More doom and gloom about rising sea levels.
NASA astrobiologist Ward (Biology and Earth and Space Science/Univ. of Washington; Under a Green Sky: Global Warming, the Mass Extinctions of the Past, and What They Can Tell Us About Our Future, 2007, etc.) describes the disastrous changes that can be expected as sea levels continue their accelerating rise due to global warming. Drawing on recent studies, the author writes that there will be massive flooding—far more than currently predicted—of world coastlines, home to more than 200 million people. In one of many scenarios, Ward predicts conditions in Miami in 2120, where a ten-foot rise in sea level has left behind a bankrupt island city without municipal freshwater, freeway and railroad ties or much of a middle class (most having fled to higher ground), its dying economy based mainly on illegal drugs. “All of the coastal cities can die by drowning,” he writes, noting that flooding will destroy the infrastructure needed for survival. “If we do not act, none will be spared, even those that climb up hills onto steeper slopes, such as San Francisco, Rio de Janeiro, and Vancouver.” Ward examines each aspect of the havoc-making process: increasing greenhouse-gas emissions, rising temperatures, melting of the large ice sheets and glaciers in Greenland and Antarctica and a foreseeable sea-level rise of more than 200 feet over centuries. The biggest culprit behind rising seas, he writes, is overpopulation. Most vulnerable to drowning and economic calamity are coastal places at low sea levels in Holland, Bangladesh and more than 30 other countries, and the most likely to emerge as greater world powers are cold places like Russia and Canada. Ward writes that coastal cities have three choices: do little or nothing (and be inundated), build flood-control facilities and dikes or relocate populations to entirely new cities. More broadly, to avoid disastrous global warming, humans must not only reduce greenhouse gases; they must change behaviors (stop using coal, eliminate the suburbs and private vehicles) and engineer new climate-protecting techniques (artificial cloud cover, space reflectors, etc.).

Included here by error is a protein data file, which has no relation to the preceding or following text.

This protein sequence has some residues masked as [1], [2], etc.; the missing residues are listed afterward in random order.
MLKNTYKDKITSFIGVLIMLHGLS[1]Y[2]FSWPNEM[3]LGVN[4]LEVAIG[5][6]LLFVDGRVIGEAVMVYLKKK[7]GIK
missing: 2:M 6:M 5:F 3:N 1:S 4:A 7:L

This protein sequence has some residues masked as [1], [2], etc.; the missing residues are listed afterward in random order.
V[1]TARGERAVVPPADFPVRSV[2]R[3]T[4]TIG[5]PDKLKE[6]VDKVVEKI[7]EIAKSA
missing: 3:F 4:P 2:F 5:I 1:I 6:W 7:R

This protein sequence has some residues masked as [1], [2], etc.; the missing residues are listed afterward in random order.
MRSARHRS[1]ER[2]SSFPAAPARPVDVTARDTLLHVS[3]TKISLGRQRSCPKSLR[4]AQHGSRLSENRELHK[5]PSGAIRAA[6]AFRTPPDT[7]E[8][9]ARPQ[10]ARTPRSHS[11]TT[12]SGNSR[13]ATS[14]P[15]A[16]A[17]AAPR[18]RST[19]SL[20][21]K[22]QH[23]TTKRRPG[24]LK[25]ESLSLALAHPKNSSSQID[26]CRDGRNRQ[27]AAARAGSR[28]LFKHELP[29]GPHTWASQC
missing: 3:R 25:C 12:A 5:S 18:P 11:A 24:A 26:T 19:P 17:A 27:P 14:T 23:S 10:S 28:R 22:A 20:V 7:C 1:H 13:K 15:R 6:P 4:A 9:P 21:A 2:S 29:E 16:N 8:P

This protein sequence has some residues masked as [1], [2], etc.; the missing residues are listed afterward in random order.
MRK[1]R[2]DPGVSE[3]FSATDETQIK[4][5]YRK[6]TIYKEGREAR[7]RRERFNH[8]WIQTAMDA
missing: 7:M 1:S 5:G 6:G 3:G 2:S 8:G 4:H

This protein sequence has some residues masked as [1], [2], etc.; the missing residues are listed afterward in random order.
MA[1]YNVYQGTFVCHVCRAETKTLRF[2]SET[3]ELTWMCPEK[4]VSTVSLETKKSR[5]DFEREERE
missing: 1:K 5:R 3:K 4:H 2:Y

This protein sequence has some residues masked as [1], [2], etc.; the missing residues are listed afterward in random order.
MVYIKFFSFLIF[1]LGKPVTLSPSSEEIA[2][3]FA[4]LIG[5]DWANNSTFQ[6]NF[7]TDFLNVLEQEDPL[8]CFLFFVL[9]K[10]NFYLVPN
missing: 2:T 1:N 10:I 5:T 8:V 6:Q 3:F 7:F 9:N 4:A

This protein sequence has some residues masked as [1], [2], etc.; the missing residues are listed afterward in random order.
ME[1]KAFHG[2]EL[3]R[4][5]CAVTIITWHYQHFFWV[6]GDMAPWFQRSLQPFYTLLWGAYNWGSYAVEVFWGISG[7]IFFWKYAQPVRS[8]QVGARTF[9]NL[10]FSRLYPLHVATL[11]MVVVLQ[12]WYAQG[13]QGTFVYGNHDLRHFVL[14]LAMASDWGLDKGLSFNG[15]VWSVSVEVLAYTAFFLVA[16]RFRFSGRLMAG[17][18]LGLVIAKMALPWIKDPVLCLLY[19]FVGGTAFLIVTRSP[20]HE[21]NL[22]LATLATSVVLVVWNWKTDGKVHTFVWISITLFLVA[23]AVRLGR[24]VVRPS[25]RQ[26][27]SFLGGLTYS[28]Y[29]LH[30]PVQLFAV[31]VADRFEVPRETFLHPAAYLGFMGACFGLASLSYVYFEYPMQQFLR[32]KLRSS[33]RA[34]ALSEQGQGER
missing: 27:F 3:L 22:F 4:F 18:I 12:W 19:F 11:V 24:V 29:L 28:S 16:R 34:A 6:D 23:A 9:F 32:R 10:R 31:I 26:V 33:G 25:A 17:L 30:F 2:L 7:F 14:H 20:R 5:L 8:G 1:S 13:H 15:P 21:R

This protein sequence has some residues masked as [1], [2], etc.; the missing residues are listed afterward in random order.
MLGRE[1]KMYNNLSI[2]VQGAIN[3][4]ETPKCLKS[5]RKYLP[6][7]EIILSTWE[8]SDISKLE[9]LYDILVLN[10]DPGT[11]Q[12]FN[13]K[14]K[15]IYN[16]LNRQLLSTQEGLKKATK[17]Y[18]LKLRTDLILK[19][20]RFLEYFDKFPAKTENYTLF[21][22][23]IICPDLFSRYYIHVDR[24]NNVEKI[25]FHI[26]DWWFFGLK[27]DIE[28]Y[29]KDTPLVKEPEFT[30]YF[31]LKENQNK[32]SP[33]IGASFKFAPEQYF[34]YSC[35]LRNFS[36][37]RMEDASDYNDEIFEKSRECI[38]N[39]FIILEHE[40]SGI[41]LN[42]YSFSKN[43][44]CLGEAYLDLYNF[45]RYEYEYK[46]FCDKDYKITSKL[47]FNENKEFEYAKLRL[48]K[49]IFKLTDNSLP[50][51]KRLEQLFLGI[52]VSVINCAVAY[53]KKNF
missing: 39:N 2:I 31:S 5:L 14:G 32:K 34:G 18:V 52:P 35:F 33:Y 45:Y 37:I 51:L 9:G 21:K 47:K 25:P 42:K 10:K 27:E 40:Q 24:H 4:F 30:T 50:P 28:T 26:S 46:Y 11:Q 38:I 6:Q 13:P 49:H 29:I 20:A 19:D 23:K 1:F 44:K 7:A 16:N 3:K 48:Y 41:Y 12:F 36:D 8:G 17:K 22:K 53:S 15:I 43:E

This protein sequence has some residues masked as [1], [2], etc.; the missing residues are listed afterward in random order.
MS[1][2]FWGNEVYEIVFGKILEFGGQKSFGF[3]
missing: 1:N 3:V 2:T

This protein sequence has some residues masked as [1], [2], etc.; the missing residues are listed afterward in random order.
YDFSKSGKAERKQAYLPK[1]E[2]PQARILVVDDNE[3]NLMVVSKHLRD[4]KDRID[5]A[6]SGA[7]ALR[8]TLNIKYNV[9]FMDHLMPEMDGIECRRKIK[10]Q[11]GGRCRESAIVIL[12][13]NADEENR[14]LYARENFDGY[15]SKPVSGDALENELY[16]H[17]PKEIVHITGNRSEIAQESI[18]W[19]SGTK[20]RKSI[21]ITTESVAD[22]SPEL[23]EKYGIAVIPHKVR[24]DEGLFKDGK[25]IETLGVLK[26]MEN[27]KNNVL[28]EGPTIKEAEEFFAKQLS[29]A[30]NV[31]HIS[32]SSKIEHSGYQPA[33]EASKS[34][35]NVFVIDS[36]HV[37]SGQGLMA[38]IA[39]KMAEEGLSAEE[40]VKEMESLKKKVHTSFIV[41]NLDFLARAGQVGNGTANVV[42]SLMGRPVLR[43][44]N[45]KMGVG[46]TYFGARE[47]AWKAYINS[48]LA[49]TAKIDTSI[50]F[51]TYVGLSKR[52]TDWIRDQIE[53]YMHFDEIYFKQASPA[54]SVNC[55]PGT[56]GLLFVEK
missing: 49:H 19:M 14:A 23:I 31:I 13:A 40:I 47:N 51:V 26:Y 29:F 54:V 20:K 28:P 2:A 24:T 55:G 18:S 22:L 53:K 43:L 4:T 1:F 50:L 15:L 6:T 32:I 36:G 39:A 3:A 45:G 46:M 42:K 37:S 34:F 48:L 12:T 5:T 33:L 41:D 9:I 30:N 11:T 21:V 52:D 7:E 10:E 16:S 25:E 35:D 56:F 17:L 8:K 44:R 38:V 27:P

A blunt, vivid warning.